By Paul McMullen
“Lift High the Cross” was the closing hymn, but 11 a.m. Mass at Our Lady of Good Counsel in Locust Point Sept. 14 held the promise of one more song.
Cyclists, joggers and pedestrians headed to Fort McHenry for the conclusion of the “Star-Spangled Spectacular” paused a half-mile to the west, where several hundred worshipers followed the invitation of Bishop Denis J. Madden and the musical lead of seminarian James O’Reilly to deliver a timely rendition of the National Anthem outside the church on Fort Avenue.
Our Lady of Good Counsel was established in 1859, well after the turning point in the War of 1812 that inspired Francis Scott Key to pen the poem that would become the Star-Spangled Banner.
As the house of worship nearest Fort McHenry, however, the community led by Father Patrick Carrion was ideally suited to pair the symbolism of the Anthem’s exact bicentennial with the feast of the Exaltation of the Holy Cross.
“Just as Americans aren’t judged by how well we sing the National Anthem,” Bishop Madden said in his homily, “Christians are not judged by how many times we make the sign of the cross, but on how we bear our cross.”
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The Mass drew urban hipsters, tourists and old-timers decked out in red, white and blue, such as Mary Mossman, 91, who grew up on E. Clement Street, which parallels Fort Avenue.
“I was baptized here,” Mossman said, “took my first Communion here, got married here, baptized my four kids here and buried my husband here.
“Fort McHenry was part of my childhood. We used to play in the dugouts, and climb on the cannons. We went crabbing near the fireboat station. Locust Point was a great place to grow up. Everyone knew who you belonged to.”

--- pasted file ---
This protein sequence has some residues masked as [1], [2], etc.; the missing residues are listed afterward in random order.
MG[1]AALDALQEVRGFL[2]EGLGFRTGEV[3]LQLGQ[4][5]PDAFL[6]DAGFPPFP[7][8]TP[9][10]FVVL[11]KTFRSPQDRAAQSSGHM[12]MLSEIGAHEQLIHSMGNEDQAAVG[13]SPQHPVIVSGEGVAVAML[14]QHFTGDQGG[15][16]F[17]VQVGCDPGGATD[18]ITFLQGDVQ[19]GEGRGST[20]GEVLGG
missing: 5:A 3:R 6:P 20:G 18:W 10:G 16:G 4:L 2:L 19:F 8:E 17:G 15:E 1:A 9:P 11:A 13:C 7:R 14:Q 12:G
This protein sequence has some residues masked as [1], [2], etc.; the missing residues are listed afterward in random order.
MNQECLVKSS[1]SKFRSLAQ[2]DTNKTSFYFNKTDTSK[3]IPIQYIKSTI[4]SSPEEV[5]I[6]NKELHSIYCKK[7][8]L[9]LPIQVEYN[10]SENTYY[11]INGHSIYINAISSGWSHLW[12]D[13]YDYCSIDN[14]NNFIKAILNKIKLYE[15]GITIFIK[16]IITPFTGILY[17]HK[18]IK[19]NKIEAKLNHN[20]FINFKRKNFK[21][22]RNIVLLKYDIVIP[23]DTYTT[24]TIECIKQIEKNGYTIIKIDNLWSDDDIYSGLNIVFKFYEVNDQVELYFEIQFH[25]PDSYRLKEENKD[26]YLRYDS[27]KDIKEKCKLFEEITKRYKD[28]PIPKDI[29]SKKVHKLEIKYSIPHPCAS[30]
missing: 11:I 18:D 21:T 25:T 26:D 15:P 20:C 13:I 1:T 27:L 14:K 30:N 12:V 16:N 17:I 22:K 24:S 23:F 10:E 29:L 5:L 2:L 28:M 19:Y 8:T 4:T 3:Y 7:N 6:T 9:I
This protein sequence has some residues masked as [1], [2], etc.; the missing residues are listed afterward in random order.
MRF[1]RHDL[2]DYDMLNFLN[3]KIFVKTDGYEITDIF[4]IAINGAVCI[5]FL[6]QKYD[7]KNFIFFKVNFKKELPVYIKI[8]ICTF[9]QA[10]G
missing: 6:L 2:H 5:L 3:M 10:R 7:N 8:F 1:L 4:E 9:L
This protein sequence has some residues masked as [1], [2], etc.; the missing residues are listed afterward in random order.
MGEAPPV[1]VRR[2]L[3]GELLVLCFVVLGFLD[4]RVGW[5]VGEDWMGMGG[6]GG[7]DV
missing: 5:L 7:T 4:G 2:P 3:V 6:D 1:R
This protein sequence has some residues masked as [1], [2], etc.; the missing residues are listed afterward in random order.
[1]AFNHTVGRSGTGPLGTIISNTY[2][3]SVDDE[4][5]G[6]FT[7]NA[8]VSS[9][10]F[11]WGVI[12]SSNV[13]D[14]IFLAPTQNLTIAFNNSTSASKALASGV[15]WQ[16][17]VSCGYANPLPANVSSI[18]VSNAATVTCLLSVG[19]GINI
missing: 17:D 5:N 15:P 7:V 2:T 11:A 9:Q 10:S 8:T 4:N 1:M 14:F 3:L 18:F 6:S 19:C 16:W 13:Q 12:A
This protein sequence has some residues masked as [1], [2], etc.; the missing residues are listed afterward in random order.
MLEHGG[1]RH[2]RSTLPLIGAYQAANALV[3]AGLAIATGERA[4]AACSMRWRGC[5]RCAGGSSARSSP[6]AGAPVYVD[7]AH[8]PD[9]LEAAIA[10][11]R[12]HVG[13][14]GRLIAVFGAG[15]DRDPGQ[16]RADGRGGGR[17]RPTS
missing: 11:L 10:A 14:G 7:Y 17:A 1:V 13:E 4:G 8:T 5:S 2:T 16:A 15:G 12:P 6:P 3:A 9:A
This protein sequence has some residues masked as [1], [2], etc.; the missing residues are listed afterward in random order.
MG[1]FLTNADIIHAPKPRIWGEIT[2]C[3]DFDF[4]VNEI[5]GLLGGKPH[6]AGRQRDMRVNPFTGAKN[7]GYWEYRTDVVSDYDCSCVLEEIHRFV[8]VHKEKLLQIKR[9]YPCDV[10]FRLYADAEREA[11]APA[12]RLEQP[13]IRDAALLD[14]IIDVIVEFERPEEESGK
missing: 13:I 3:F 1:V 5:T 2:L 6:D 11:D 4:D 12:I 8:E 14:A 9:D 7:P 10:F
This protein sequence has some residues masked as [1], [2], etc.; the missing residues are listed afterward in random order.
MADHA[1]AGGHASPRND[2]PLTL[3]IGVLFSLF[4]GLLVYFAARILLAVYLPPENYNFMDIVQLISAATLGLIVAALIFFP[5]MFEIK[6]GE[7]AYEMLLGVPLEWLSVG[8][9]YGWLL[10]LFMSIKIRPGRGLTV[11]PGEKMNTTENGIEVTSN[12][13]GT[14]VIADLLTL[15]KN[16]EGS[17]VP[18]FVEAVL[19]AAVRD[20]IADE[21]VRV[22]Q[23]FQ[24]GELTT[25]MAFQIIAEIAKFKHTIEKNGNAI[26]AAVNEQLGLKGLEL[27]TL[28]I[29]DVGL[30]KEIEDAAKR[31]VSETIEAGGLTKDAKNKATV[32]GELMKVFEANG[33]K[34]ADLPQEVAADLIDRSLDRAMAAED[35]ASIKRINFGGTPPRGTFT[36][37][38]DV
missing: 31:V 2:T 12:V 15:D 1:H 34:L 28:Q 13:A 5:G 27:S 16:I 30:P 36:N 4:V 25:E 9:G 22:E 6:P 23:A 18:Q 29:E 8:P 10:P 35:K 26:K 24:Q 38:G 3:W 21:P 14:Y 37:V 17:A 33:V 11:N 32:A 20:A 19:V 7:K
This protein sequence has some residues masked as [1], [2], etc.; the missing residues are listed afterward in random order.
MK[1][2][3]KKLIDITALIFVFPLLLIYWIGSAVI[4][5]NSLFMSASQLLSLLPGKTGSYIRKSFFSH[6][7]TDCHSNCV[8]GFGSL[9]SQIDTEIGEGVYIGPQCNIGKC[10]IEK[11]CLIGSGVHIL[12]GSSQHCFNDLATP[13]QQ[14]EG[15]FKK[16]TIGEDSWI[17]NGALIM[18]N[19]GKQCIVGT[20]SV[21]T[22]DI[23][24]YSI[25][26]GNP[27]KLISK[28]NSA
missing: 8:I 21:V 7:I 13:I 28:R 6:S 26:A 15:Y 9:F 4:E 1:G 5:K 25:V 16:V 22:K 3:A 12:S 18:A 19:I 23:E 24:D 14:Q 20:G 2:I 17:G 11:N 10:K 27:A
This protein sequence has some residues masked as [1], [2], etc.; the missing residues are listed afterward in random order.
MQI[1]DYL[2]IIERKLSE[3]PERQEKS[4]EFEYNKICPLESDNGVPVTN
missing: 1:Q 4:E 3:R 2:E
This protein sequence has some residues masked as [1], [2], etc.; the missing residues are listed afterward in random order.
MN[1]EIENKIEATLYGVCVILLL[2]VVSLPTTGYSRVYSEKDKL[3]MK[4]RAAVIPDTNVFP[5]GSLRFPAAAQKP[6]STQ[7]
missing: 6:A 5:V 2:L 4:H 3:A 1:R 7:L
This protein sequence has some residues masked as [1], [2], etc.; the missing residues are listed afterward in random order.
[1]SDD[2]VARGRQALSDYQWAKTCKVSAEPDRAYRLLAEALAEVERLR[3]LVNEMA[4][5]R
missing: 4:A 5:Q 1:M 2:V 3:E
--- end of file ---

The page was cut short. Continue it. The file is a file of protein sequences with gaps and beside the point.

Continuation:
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While Mossman headed back to her residence at a retirement high-rise on the Inner Harbor to view the Blue Angels, the U.S. Navy’s flight demonstration squad, the Conklin family buckled its two youngest into a double stroller and headed to Fort McHenry for the thrilling two-hour air show staged by six F/A-18 Hornet jets.
Brian Conklin, his wife, Theresa, and their four young children make the drive every Sunday morning from their home in Anne Arundel County to Our Lady of Good Counsel, and were not deterred by parking and traffic restrictions that accompanied one of the biggest tourism weekends in Baltimore history.
He works for the federal government in Fort Meade, and is still a reservist in the U.S. Army.
“When we were stationed in Germany, we fell in love with the old cathedrals,” Conklin said. “There’s a timeless quality to them, and we found the same thing when we first came here, in 2006.”
He has roots in Florida and his wife is a North Carolina native, and on this day they were most enthused about lingering near their home parish.
“Our faith, our faith in our nation,” Conklin said, “it all comes together today in a way it rarely does.”